In contrast, the extent to which other political and economic factors shape China’s climate policy is easier to discern. Xi has been clear that he views ambitious action on climate change as central both to his legacy as well as China’s standing abroad. Building on his predecessors’ belief that renewable energy, electric vehicles and other building blocks of the clean economy can help power China’s future growth, Xi carefully cultivated an image of personal commitment to the planet and of China as a responsible global power both willing and able to tackle daunting challenges like climate change. Over the past year, moreover, Chinese interlocutors increasingly emphasized their desire to make China’s overseas investments, including Belt and Road projects, more sustainable. Xi’s announcement lends credibility to these aspirations, and by extension helps to bolster China’s image both at home and abroad. 

Within the U.S., meanwhile, some of the largest and most important investments in climate change mitigation and adaptation have been motivated by competition with China. In the years following Beijing’s entry into the world of international development with its sponsorship of the Asian Infrastructure Investment Bank and launch of the Belt and Road Initiative, Washington responded by creating an entirely new development agency, the Development Finance Corporation (DFC), and authorized it to loan up to $60 billion. This investment was justified in large part by the need to counter China’s influence across the developing world. But it also proved to be good for the planet, with DFC pledging to devote one-third of its investments to climate mitigation and adaptation. Moreover, some of the largest investments in federal clean technology research and development are contained in legislation that is primarily intended to help American business and researchers compete more effectively with China.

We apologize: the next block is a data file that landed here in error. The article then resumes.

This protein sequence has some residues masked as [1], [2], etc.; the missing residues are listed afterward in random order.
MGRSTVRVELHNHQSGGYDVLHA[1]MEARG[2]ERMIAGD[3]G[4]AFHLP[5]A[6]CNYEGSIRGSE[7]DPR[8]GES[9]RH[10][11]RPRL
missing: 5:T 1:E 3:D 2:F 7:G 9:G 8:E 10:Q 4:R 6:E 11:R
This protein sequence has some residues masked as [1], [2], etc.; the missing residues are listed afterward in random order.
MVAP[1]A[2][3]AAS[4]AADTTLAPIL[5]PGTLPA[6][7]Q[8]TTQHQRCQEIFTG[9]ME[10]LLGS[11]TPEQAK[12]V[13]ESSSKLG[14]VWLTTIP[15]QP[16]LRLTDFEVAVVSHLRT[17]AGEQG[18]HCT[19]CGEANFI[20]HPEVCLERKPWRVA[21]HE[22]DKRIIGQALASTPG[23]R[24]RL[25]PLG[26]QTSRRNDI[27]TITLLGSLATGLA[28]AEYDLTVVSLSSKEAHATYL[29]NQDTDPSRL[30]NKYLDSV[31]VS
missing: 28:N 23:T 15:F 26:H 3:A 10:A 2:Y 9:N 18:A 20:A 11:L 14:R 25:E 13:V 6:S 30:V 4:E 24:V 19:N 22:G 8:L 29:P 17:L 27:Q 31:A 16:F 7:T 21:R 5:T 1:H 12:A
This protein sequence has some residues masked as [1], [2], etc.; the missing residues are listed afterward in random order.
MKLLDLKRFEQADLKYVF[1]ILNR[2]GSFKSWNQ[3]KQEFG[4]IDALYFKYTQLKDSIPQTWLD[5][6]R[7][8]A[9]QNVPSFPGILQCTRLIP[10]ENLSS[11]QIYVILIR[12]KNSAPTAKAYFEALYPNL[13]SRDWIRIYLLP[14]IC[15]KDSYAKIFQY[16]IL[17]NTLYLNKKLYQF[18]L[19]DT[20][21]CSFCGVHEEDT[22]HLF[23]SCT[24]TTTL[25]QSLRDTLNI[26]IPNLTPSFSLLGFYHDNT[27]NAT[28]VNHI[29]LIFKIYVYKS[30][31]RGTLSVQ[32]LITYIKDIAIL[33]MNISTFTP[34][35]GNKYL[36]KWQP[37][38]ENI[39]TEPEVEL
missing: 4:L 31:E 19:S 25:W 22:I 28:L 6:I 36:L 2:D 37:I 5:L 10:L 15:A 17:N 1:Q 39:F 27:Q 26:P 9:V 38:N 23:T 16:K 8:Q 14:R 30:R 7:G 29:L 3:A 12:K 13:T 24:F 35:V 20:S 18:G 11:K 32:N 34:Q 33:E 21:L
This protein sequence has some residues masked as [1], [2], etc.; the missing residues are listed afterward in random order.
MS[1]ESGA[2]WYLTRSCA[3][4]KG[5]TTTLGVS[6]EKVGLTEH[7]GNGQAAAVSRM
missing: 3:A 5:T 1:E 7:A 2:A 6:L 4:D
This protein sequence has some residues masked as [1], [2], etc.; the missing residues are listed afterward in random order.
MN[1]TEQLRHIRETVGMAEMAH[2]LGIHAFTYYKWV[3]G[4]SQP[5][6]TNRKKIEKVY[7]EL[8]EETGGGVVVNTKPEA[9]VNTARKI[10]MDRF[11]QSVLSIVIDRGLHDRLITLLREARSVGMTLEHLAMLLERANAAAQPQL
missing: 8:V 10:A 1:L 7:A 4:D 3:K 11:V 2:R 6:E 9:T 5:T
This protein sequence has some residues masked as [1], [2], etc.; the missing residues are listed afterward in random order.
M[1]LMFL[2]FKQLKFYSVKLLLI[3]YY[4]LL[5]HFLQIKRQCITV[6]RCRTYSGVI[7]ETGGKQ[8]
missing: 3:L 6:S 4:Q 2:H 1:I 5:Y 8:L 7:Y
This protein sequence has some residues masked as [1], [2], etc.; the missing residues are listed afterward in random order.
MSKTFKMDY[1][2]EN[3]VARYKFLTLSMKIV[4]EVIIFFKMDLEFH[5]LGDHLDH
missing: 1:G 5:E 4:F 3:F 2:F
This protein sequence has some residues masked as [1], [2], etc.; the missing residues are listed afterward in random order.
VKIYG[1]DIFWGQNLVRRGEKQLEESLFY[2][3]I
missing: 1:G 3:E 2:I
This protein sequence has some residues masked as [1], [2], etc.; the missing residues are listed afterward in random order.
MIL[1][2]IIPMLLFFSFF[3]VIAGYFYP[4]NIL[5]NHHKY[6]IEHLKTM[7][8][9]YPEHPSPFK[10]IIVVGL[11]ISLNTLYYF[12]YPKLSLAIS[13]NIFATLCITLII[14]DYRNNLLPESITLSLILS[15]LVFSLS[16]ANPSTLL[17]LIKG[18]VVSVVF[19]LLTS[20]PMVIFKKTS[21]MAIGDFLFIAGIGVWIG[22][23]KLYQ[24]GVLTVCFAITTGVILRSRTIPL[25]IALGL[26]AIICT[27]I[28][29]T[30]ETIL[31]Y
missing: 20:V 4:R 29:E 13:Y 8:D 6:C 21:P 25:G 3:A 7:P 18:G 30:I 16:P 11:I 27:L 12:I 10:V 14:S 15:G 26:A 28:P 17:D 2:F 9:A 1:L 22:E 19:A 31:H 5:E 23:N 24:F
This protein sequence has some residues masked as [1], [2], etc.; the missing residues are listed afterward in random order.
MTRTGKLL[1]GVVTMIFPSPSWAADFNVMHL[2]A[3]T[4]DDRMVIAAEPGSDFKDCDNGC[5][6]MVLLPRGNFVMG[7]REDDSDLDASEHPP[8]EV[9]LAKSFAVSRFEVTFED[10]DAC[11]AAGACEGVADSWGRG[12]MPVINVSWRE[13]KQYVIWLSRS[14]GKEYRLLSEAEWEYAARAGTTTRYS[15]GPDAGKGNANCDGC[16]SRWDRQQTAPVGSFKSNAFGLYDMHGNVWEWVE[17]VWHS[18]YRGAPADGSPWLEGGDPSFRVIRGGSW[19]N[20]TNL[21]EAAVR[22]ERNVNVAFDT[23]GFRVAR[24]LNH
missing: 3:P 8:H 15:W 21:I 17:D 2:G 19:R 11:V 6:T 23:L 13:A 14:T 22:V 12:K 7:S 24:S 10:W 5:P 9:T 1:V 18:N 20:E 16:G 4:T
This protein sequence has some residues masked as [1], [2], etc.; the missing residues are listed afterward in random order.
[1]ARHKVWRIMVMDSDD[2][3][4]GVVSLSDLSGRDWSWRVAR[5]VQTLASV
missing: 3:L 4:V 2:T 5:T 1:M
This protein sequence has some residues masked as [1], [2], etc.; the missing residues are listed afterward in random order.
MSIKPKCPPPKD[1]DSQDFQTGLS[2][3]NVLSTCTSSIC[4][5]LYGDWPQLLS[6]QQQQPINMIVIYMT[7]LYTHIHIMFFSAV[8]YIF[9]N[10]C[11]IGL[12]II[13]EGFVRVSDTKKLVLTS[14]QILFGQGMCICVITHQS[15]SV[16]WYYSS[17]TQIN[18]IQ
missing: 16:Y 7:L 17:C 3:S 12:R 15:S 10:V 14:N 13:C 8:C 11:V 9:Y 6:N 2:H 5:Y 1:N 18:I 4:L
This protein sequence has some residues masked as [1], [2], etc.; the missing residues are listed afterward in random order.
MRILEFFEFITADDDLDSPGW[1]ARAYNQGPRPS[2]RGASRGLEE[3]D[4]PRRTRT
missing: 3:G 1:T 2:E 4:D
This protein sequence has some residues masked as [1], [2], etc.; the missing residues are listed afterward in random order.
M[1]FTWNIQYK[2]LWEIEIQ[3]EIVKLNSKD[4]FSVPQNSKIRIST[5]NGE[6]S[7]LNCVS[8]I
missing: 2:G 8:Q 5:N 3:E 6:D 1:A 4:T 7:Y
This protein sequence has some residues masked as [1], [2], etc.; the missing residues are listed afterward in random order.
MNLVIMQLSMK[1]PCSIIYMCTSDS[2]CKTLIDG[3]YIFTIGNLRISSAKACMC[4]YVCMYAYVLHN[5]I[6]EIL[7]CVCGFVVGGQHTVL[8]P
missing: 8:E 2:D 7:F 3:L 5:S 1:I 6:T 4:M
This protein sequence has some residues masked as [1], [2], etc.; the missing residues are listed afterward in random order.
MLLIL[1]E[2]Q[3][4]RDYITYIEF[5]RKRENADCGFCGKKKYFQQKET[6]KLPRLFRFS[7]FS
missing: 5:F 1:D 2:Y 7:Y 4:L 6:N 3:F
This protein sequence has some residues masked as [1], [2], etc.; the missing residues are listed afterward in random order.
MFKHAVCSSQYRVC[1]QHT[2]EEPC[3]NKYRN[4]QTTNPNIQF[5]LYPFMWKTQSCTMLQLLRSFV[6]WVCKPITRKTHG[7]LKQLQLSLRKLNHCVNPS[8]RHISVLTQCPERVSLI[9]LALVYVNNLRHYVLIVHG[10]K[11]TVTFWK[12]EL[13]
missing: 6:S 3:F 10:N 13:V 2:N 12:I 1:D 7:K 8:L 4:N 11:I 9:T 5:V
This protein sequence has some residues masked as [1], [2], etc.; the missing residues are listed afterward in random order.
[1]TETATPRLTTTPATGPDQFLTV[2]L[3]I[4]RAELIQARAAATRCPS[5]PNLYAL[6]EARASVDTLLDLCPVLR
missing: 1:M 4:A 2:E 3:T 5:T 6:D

The fact that the world’s two largest emitters have made increasingly ambitious climate commitments despite greater geopolitical competition, and arguably even because of it, carries three important implications for the United States. First, and most immediately, Xi’s commitment to phase out support for new coal-fired power plants raises pressure on the U.S. and other major economies to go beyond coal and chart a path toward eliminating public financing for other emissions-intensive industries. Non-state entities can also play an important role: Harvard University’s recent decision to fully divest its endowment of fossil fuel investments provides a powerful example for other U.S. institutions to follow. U.S. policymakers should also devise ways to hold Xi to his word, highlighting cases where Chinese overseas investment produces ecologically and socially harmful effects and urging Beijing to work with host countries to make them more sustainable.    

Second, and more fundamentally, policymakers should pay greater attention to the role that geopolitical competition can play in advancing climate goals. As important as Xi’s new climate commitment is, what may be just as consequential is that the world’s major emitters are making progress despite growing geopolitical tension and competition. This suggests there may not be as much of a cost to competition with China as critics of a more confrontational strategy fear. The world desperately needs more funding for clean technology development and deployment on one hand, and adaptation financing on the other. Geopolitical competition might be the ticket to unlocking it. As the next, crucial U.N. climate conference nears this December in Glasgow, Scotland, policymakers in Washington and elsewhere should bear in mind the potential for competition as well as cooperation to help save the planet.